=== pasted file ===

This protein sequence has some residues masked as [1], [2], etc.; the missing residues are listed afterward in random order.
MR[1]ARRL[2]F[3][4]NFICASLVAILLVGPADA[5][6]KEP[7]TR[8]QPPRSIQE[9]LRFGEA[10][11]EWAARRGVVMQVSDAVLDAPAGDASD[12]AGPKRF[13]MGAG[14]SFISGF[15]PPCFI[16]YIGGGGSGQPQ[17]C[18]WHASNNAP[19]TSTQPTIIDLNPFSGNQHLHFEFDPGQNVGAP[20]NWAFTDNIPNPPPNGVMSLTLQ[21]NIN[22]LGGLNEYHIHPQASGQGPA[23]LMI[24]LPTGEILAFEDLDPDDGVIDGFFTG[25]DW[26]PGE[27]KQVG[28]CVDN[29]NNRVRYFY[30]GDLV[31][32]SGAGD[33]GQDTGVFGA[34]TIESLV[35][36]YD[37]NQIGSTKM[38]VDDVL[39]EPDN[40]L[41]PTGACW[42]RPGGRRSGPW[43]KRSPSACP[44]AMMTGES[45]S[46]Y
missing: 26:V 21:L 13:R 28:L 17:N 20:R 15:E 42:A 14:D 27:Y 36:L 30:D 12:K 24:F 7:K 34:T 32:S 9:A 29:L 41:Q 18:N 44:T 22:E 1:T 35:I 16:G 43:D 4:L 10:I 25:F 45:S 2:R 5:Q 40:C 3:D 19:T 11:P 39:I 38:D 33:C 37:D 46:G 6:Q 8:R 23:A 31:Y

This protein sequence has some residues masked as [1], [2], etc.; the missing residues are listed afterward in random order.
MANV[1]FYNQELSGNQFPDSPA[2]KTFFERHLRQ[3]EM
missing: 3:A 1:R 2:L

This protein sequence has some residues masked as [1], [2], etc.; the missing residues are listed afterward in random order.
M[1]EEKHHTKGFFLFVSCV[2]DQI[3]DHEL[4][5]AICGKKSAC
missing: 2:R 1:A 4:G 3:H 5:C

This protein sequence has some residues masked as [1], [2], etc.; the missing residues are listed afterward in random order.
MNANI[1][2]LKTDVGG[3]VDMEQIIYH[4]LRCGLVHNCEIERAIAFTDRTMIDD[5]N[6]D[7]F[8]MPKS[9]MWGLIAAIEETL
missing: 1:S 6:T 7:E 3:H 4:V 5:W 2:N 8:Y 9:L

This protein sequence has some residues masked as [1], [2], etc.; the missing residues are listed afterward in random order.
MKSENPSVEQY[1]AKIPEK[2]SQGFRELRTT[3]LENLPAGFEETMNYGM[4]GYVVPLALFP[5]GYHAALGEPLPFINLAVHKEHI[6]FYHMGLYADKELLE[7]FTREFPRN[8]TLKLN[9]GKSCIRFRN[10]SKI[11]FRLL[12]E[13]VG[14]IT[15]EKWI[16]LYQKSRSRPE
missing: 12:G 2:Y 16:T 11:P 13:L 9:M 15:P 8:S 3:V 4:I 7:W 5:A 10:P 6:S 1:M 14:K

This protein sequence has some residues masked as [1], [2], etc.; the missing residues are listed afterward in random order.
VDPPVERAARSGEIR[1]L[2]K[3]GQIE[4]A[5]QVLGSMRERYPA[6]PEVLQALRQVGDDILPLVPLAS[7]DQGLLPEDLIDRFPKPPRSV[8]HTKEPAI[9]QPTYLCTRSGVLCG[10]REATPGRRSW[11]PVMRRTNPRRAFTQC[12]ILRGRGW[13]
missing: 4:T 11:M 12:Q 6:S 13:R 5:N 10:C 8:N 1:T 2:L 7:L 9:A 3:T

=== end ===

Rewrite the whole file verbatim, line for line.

This protein sequence has some residues masked as [1], [2], etc.; the missing residues are listed afterward in random order.
MR[1]ARRL[2]F[3][4]NFICASLVAILLVGPADA[5][6]KEP[7]TR[8]QPPRSIQE[9]LRFGEA[10][11]EWAARRGVVMQVSDAVLDAPAGDASD[12]AGPKRF[13]MGAG[14]SFISGF[15]PPCFI[16]YIGGGGSGQPQ[17]C[18]WHASNNAP[19]TSTQPTIIDLNPFSGNQHLHFEFDPGQNVGAP[20]NWAFTDNIPNPPPNGVMSLTLQ[21]NIN[22]LGGLNEYHIHPQASGQGPA[23]LMI[24]LPTGEILAFEDLDPDDGVIDGFFTG[25]DW[26]PGE[27]KQVG[28]CVDN[29]NNRVRYFY[30]GDLV[31][32]SGAGD[33]GQDTGVFGA[34]TIESLV[35][36]YD[37]NQIGSTKM[38]VDDVL[39]EPDN[40]L[41]PTGACW[42]RPGGRRSGPW[43]KRSPSACP[44]AMMTGES[45]S[46]Y
missing: 26:V 21:L 13:R 28:L 17:N 20:R 15:E 42:A 14:D 27:Y 36:L 30:D 12:K 24:F 7:K 34:T 32:S 9:A 29:L 41:Q 18:N 44:T 22:E 1:T 35:I 16:G 43:D 4:L 10:I 25:F 45:S 2:R 5:Q 40:C 3:D 19:T 11:P 39:I 38:D 33:C 37:D 46:G 6:Q 8:R 23:A 31:Y

This protein sequence has some residues masked as [1], [2], etc.; the missing residues are listed afterward in random order.
MANV[1]FYNQELSGNQFPDSPA[2]KTFFERHLRQ[3]EM
missing: 3:A 1:R 2:L

This protein sequence has some residues masked as [1], [2], etc.; the missing residues are listed afterward in random order.
M[1]EEKHHTKGFFLFVSCV[2]DQI[3]DHEL[4][5]AICGKKSAC
missing: 2:R 1:A 4:G 3:H 5:C

This protein sequence has some residues masked as [1], [2], etc.; the missing residues are listed afterward in random order.
MNANI[1][2]LKTDVGG[3]VDMEQIIYH[4]LRCGLVHNCEIERAIAFTDRTMIDD[5]N[6]D[7]F[8]MPKS[9]MWGLIAAIEETL
missing: 1:S 6:T 7:E 3:H 4:V 5:W 2:N 8:Y 9:L

This protein sequence has some residues masked as [1], [2], etc.; the missing residues are listed afterward in random order.
MKSENPSVEQY[1]AKIPEK[2]SQGFRELRTT[3]LENLPAGFEETMNYGM[4]GYVVPLALFP[5]GYHAALGEPLPFINLAVHKEHI[6]FYHMGLYADKELLE[7]FTREFPRN[8]TLKLN[9]GKSCIRFRN[10]SKI[11]FRLL[12]E[13]VG[14]IT[15]EKWI[16]LYQKSRSRPE
missing: 12:G 2:Y 16:T 11:P 13:L 9:M 15:P 8:S 3:V 4:I 7:W 5:A 10:P 6:S 1:M 14:K

This protein sequence has some residues masked as [1], [2], etc.; the missing residues are listed afterward in random order.
VDPPVERAARSGEIR[1]L[2]K[3]GQIE[4]A[5]QVLGSMRERYPA[6]PEVLQALRQVGDDILPLVPLAS[7]DQGLLPEDLIDRFPKPPRSV[8]HTKEPAI[9]QPTYLCTRSGVLCG[10]REATPGRRSW[11]PVMRRTNPRRAFTQC[12]ILRGRGW[13]
missing: 4:T 11:M 12:Q 6:S 13:R 5:N 10:C 8:N 1:T 2:L 7:L 9:A 3:T